The website is very popular. When this litigation began, Alexa.com, an Internet tracking service, ranked celebrity-gossip.net as number 3,622 out of approximately 180 million websites worldwide based on traffic. By comparison, the national news website MSNBC.com was then ranked number 2,521. In its marketing materials, Brand claims that celebrity-gossip.net currently receives more than 12 million unique U.S. visitors and 70 million U.S. page views per month. Gossip Center Network, Media Kit, at 3, available at http://cdn.gossipcenter.com/gossipgirls_cdn/GCN-MediaKit .pdf (last visited July 21, 2011). The record does not reflect how many of the website's visitors are California resident
The applicability of Keeton to this case depends on two similarities between celebrity-gossip.net and Hustler magazine. First, both were large publications that sought and attracted nationwide audiences. Both publications could count on reaching consumers in all fifty states. Second, both publications cultivated their nationwide audiences for commercial gain.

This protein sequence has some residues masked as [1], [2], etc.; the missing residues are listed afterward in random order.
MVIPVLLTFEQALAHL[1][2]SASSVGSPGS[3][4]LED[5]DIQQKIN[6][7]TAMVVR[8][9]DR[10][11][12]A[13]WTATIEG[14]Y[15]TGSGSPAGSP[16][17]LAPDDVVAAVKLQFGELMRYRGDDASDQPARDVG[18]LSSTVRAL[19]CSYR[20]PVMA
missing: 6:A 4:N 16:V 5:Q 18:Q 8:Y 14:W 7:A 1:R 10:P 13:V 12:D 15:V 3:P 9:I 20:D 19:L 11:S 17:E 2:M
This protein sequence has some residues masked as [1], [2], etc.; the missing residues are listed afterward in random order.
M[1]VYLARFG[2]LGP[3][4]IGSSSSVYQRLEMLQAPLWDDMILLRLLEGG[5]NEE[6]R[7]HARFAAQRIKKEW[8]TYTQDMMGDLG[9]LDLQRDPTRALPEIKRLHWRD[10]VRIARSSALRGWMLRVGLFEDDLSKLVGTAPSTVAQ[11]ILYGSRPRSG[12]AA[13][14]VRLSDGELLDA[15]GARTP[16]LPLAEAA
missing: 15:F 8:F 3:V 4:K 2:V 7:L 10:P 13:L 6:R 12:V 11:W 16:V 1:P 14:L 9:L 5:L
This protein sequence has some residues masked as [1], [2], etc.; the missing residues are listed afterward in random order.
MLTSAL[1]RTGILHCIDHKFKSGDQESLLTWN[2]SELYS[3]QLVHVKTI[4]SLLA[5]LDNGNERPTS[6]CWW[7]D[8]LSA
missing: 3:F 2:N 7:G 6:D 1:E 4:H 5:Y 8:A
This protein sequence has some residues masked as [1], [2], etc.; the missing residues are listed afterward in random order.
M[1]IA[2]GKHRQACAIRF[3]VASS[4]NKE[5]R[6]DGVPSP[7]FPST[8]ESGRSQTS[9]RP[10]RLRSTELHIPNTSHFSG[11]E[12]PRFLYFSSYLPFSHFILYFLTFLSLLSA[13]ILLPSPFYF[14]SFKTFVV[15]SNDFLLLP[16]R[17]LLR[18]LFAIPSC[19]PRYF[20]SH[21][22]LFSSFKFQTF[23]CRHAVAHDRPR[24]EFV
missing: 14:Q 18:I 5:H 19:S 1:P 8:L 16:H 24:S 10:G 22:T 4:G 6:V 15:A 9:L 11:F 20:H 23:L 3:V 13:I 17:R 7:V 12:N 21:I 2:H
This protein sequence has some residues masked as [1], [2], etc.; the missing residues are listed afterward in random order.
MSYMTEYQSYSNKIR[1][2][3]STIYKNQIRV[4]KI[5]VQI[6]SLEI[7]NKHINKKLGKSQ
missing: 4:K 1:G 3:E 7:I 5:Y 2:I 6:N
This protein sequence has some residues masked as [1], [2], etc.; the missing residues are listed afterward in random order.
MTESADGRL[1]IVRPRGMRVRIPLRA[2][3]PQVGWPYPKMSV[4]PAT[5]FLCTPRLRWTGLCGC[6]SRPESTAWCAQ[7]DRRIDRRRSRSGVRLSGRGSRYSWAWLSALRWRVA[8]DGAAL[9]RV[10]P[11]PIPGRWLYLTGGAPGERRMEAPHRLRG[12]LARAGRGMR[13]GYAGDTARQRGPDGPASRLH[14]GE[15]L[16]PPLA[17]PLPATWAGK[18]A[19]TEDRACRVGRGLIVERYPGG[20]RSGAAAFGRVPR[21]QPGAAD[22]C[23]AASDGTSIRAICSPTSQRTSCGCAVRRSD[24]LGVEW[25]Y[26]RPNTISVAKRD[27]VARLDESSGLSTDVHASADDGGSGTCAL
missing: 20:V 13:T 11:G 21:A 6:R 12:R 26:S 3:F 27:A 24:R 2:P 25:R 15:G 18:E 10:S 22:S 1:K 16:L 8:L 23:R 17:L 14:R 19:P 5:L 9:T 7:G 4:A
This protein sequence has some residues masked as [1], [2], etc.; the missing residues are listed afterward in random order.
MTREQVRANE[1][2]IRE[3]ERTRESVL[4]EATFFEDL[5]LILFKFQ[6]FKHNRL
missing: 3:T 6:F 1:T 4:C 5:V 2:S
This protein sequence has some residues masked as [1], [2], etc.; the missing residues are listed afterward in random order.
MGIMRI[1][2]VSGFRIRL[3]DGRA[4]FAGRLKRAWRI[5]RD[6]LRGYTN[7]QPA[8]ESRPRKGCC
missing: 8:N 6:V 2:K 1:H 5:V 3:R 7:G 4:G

Accordingly, neither could characterize the consumption of its products in any state as "random," "fortuitous," or "attenuated." Burger King, 471 U.S. at 486. Rather, consumption was a predictable consequence of their business models. See Goodyear, 131 S. Ct. at 2855